Thursday, December 23, 2010
Tuesday, December 21, 2010
I had a lot of fun and learned some good techniques by reading Karl's blog. More great examples of what to do and not do can be found in this video where Hal Ruzal grades the various locking jobs of bikes in NYC.
Wednesday, December 15, 2010
Tuesday, December 14, 2010
Sunday, December 12, 2010
“I think I can say with a fair amount of certainty, that most of us in the cycling community are pretty much anti-corporate business (greed) and pro-homegrown, grassroots organizations.”
That depends a lot on how you define the cycling community. I know many lefty, arnacho, dumpster diving cyclists and I know cyclists who are CEOs. I know democratic cyclists, libertarian cyclists, republican cyclists, vegan cyclists, carnivorous cyclists. I know cyclists who have fixies they built from scrap & I know cyclists with $12,000 carbon bikes. I know cyclists in the armed forces, cyclists who work for non-profits, cyclists who give to Greenpeace and cyclists who work for Weyerhauser. George W. Bush rides a bike, as does Barack Obama.
Starbucks is a major sponsor of Bike to Work day and has an entire room with a workbench dedicated to bike commuters. And they are a corporation that does all kinds of corporation-y things.
There are some very political cyclists across the spectrum of political opinion and a whole lot of people whose riding has nothing to do with their politics.
So I guess I’m not as certain as you that “the cycling community” has an encompassing anti-corporate, pro-grass roots vibe.
Wednesday, December 08, 2010
From: Kent PetersonTo: bccDate: Tue, Nov 23, 2010 at 6:51 PMSubject: 6 Books in a BackpackOK, this is going out blind CC to a mess of folks. Some of you I see often, some I haven't seen in years. I hope if you are getting this you at least go "Oh yeah, Kent, I remember that guy..."Anyhow, I'm always looking for excuses to get out, ride my bike someplace, chat with folks, think about things. I had this random thought today about how I have a lot of books that are good, on all kinds of subjects, that I probably won't read again. Maybe I should get rid of them, then I'd have a bit more room to get more stuff and...then I had the thought. Here goes.I take 6 books. Not 6 junky books but 6 books that I like. That I'd recommend to a friend. Six books that I'd be happy to keep actually. I put 'em in a backpack and go off somewhere to meet up with a friend. Probably a coffee shop. Heck, let's have the friend pick the spot.The friend and I show up at the meeting place. We each have a pack with 6 books. We show what we brought. We chat about books. We chat about old times. We have a nice beverage. Maybe we swap a book, or two, or six or none. No big deal. The rule is this, however: You can't bring home more books than you left home with. You can come home with the same books or different books but not more books.Got it?Good!You're the friend. This can happen any time. Propose a time & place. Don't worry if it's too far or too inconvenient. If it doesn't work, I'll tell you. These days I'm working Fri, Sat, Sun & Monday but things change and schedules can flex. But if you've got some time on a Tue, Wed or Thursday, think about a meet-up.BTW this can be one of my weird excuses for travel. Portland folks, I'm thinking of you.Also, please steal this idea and clone it around to your friends. But anytime you feel like tossing 6 books in a backpack and going someplace, let me know.I hope everyone is having a lovely time.Kent "Mountain Turtle" PetersonIssaquah WA USAhttp://kentsbike.blogspot.com/PS, if this is of zero interest to you please ignore it!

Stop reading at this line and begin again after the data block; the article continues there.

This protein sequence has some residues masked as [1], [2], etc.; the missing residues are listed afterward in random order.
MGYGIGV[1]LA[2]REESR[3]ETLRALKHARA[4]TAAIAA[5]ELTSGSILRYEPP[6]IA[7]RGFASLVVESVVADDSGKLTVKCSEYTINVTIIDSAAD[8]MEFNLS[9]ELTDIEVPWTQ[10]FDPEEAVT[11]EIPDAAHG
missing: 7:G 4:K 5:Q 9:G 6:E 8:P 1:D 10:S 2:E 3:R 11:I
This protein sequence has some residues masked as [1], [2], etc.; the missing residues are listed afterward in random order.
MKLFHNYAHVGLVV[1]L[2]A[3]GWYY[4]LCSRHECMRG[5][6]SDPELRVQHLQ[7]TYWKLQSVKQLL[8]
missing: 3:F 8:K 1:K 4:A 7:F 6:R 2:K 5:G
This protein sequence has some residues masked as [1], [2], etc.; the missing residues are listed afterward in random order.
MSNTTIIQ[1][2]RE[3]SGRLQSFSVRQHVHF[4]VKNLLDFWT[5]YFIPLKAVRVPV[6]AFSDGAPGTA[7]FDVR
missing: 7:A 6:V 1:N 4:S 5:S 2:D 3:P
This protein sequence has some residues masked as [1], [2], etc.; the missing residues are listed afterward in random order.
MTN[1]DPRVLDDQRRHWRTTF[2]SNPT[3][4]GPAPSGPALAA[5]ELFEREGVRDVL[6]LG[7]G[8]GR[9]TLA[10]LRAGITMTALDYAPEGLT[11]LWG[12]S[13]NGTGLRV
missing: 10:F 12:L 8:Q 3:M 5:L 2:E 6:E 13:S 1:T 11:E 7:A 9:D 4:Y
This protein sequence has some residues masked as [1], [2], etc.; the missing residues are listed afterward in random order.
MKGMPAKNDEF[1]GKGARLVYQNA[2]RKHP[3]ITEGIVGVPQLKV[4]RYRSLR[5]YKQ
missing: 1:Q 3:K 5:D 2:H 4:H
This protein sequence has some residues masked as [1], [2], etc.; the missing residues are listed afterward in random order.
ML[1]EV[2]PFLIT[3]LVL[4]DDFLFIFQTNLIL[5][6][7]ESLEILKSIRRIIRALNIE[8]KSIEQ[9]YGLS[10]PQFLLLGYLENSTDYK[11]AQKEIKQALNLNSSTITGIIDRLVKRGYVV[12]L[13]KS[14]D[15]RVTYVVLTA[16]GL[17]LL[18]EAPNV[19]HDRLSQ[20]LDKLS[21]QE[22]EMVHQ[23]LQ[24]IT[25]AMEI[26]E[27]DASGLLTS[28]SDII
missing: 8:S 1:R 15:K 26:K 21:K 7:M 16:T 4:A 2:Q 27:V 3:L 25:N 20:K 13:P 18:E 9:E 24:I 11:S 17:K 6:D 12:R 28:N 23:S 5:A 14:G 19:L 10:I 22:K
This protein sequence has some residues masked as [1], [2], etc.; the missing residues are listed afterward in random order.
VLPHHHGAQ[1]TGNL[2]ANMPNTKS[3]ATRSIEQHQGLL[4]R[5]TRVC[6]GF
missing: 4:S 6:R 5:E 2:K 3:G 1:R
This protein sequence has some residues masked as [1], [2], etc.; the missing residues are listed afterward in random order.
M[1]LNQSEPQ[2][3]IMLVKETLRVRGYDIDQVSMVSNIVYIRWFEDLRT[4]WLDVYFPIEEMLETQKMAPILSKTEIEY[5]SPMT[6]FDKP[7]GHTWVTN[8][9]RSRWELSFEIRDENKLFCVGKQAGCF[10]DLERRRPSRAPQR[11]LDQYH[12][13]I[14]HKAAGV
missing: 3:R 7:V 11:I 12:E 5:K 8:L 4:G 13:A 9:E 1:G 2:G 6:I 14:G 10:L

I've never been to Joe's place and he doesn't live far away, so I go over to check out his bikes. Joe is a guy with a proper set of priorities. His cars stay outside. His garage looks like this:
Tuesday, December 07, 2010
Thursday, December 02, 2010
Thanks to Seattle Department of Transportation's Bike Smart program, Cascade will light up December by giving away 420 bike light sets, first come, first served. Come find them at one of the following locations (look for the Cascade banners) to get your free light:
Burke-Gilman Trail between University Way and Brooklyn Ave in the U-District.
Entrance to the Elliott Bay Trail at Broad Street and Alaskan Way.
Jose Rizal Bridge at 12th Ave and Sturgus Ave (start of the I-90 trail)
Wednesday, December 01, 2010
I got my Dahon in September of 2007. At the time the list price on a Curve D3 was $395 and Eric as Folding Bikes West sold me this 2006 D3 for a bit less than that. It turned out to be a wonderful deal for me and good deal for Eric, since two of my friends went on to buy their Curves from Eric after having a chance to ride mine. My friend Dave not only bought a Curve, but later went on to buy a Brompton from Eric as well. Dave has let my wife borrow his Curve for a couple of trips we've taken (one to Roslyn WA and the other to Lopez Island) and while Dave, like virtually all Brompton owners, raves about his machine, he has so far refused to sell me his Dahon Curve. I think that says something about the quality of this little machine.
The bike came stock with comfy Schwalbe Big Apple tires but when I finally wore them out I replaced them with even tougher Schwalbe Marathons. Since I ride in all kinds of weather including the rain and the dark, I replaced the stock brake pads with salmon KoolStop brake pads and added some reflective tape to the frame.
While the stock Dahon saddle is pretty comfy, all my bikes tend to wind up with WTB saddles. My Curve is no exception.